Most people can handle pickled foods like pickles in moderation as part of a healthy diet. However, about 25% of the population is considered salt-sensitive. These individuals should be especially careful about high-salt foods.

According to the American Heart Association, groups at higher risk for salt sensitivity include:

  • African Americans
  • Middle-aged and older adults
  • People with high blood pressure
  • People with diabetes
  • People with chronic kidney disease

Those at risk should have their blood pressure monitored closely and limit sodium intake under the guidance of a healthcare professional.

Benefits of Pickle Juice

While eating too many actual pickles can cause downsides, consuming small amounts of pickle juice may offer some benefits. Pickle juice is the brine left over from pickling vegetables.

Potential benefits of pickle juice include:

  • Muscle cramps – The juice provides electrolytes to prevent dehydration and treat cramps.
  • Hangover cure – The salt, vitamins, and hydration can help relieve hangover symptoms.
  • Heartburn relief – The vinegar can neutralize stomach acid and provide quick heartburn relief.

However, pickle juice is still very high in sodium so it’s best consumed in small 1-2 oz servings. Don’t drink excessive amounts.

Pickling Process

Pickling is the process of preserving foods, usually vegetables or fruits, in a brine solution. Here are the basic steps for pickle production:

  1. Wash and slice produce – Cucumbers, carrots, onions and other vegetables or fruits are washed, peeled, and sliced.
  2. Soak in brine – The sliced produce is soaked in a saltwater brine solution for a period of time.
  3. Add flavors – Spices, herbs, garlic, etc may be added for extra flavor.
  4. Pack jars – The pickled produce and brine solution are packed into airtight jars or containers.
  5. Ferment or can – The jars are left to ferment for 1-6 weeks or canned for shelf stability.

The resulting pickles are crunchy, salty, and sour – perfect for burgers, sandwiches, relishes, and snacking!

Types of Pickles

There are many varieties of pickled vegetables and fruits. Some of the most common types of pickles include:

Type Details
Dill pickles Cucumbers pickled with dill seasoning, most popular variety
Bread and butter Sweet, thin slices pickled in sweet vinegar
Kosher dill Cured in saltwater brine, popular for sandwiches
Pickle relish Chopped pickles and seasoning, used as condiment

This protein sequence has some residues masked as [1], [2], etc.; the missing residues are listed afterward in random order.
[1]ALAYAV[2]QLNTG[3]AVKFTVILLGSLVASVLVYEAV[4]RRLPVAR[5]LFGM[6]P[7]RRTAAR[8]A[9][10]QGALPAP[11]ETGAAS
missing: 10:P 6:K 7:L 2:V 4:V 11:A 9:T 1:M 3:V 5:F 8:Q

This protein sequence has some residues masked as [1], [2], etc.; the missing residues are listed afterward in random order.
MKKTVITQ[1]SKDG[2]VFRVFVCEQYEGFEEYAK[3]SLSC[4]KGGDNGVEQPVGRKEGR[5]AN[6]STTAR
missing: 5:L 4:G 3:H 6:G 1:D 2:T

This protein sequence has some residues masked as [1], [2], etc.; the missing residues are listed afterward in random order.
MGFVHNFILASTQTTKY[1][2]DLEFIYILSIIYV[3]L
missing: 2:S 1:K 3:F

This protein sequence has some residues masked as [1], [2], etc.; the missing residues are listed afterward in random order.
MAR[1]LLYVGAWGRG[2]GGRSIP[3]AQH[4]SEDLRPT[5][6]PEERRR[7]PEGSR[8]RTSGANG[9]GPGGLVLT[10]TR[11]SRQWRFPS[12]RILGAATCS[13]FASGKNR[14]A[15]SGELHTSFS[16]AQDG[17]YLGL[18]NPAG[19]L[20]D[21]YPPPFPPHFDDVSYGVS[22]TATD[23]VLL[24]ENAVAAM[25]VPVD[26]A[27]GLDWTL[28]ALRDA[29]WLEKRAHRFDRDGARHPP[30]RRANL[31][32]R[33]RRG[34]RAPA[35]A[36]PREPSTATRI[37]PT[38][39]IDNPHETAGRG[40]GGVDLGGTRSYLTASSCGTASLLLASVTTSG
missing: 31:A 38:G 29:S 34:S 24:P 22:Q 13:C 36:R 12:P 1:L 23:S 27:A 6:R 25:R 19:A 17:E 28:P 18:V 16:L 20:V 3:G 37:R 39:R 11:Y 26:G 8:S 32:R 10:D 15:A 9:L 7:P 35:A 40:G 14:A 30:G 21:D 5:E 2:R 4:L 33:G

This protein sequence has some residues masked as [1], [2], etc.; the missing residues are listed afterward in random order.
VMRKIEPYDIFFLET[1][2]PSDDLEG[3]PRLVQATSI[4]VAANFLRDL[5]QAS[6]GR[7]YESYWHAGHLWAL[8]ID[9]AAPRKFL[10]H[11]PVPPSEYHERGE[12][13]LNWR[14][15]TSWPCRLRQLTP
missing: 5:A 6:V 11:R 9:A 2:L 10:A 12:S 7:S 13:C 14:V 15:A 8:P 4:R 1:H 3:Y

Kimchi Spicy, seasoned fermented cabbage
Sauerkraut Fermented, salted cabbage

There are so many varieties to enjoy! Mix it up and sample different pickled veggies.

Serving Suggestions

There are many ways to enjoy pickles in moderation:

  • On sandwiches and burgers
  • As a side to salads or meals
  • Chopped up in tuna, chicken, egg, or potato salad
  • As a snack or appetizer
  • As an addition to a cheese board
  • Mixed into coleslaw and other sides
  • In a Bloody Mary cocktail

Add some crunch to your sandwiches with a couple pickle slices, or toss chopped pickles into your favorite salad or casserole. Get creative with how you incorporate pickles into dishes!

Healthy Swaps

To get flavor without excess sodium, try these healthy alternatives to pickles:

  • Fresh cucumbers
  • Olives
  • Cherry tomatoes
  • Radishes
  • Celery sticks
  • Carrots
  • Pepperoncini
  • Sauerkraut (look for low sodium varieties)
  • Kimchi (look for low sodium varieties)

You can also make easy homemade unsalted refrigerator pickles with vinegar and spices. This allows you to control the sodium content.


Pickles can be enjoyed safely as part of a healthy diet for most people. However, excess pickle consumption may cause some adverse effects due to the high sodium content. Eating too many pickles could potentially contribute to high blood pressure, digestive issues, and an increased risk of stomach cancer.

Those who are salt-sensitive, have high blood pressure, or are at risk for stomach cancer should be especially mindful of limiting pickle intake. For most people, enjoying pickles in moderation along with a vegetable-rich diet can safely satisfy a craving for something salty and sour.